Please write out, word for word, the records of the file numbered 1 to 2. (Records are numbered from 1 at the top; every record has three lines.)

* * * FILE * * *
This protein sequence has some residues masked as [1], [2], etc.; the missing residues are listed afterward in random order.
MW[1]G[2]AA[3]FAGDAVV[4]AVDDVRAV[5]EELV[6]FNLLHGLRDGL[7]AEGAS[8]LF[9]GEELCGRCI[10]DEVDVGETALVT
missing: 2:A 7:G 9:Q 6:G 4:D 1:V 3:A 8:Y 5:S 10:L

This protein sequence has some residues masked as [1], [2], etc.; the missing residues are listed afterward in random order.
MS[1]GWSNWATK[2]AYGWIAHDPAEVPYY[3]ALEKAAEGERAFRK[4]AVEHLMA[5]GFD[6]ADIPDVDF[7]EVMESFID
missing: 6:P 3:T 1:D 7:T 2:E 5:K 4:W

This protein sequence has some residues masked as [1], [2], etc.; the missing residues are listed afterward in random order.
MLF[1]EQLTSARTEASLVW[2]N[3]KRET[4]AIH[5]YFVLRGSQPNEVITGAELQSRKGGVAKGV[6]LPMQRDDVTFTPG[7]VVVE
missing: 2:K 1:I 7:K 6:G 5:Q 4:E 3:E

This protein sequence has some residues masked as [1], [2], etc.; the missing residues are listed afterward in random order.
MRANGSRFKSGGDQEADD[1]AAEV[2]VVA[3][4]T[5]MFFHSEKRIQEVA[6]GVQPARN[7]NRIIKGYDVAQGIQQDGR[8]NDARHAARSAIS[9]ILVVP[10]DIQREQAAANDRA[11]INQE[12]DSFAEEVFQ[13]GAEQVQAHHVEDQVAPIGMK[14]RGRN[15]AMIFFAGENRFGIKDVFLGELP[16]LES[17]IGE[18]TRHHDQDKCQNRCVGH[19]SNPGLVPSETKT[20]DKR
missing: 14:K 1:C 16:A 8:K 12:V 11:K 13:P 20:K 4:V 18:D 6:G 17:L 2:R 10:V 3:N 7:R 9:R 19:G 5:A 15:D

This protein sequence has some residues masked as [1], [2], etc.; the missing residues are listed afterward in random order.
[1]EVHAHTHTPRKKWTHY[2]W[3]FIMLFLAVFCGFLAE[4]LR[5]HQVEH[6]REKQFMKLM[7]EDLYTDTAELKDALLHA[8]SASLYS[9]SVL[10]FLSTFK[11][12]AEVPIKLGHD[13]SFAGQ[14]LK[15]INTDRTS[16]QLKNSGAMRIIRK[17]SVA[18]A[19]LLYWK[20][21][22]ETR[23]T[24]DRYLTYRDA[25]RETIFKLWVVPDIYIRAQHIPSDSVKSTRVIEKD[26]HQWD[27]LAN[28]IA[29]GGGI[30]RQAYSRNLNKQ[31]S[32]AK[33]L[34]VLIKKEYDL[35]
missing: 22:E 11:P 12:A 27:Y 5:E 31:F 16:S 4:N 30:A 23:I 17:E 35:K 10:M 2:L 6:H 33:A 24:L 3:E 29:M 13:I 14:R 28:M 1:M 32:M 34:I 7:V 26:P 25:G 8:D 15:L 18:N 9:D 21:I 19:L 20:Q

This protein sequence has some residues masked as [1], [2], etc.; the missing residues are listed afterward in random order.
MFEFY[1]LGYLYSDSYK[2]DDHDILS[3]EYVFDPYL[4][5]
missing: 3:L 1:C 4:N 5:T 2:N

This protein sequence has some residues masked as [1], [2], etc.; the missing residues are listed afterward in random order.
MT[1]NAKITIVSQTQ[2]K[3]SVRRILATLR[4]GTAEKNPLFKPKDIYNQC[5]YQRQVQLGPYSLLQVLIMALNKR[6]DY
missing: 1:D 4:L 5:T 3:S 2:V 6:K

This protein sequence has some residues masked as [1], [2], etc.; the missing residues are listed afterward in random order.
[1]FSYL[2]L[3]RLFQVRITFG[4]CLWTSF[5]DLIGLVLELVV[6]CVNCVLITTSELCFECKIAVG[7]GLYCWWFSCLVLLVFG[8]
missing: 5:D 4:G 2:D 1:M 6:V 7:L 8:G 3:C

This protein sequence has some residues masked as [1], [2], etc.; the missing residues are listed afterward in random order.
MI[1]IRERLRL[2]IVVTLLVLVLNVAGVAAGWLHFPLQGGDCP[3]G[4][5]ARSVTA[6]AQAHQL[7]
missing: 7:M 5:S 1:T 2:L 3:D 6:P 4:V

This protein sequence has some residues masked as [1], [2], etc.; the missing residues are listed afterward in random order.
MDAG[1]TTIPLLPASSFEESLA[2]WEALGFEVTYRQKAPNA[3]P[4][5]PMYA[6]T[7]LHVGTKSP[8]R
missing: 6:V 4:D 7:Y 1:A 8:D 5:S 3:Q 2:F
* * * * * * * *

This protein sequence has some residues masked as [1], [2], etc.; the missing residues are listed afterward in random order.
MW[1]G[2]AA[3]FAGDAVV[4]AVDDVRAV[5]EELV[6]FNLLHGLRDGL[7]AEGAS[8]LF[9]GEELCGRCI[10]DEVDVGETALVT
missing: 2:A 7:G 9:Q 6:G 4:D 1:V 3:A 8:Y 5:S 10:L

This protein sequence has some residues masked as [1], [2], etc.; the missing residues are listed afterward in random order.
MS[1]GWSNWATK[2]AYGWIAHDPAEVPYY[3]ALEKAAEGERAFRK[4]AVEHLMA[5]GFD[6]ADIPDVDF[7]EVMESFID
missing: 6:P 3:T 1:D 7:T 2:E 5:K 4:W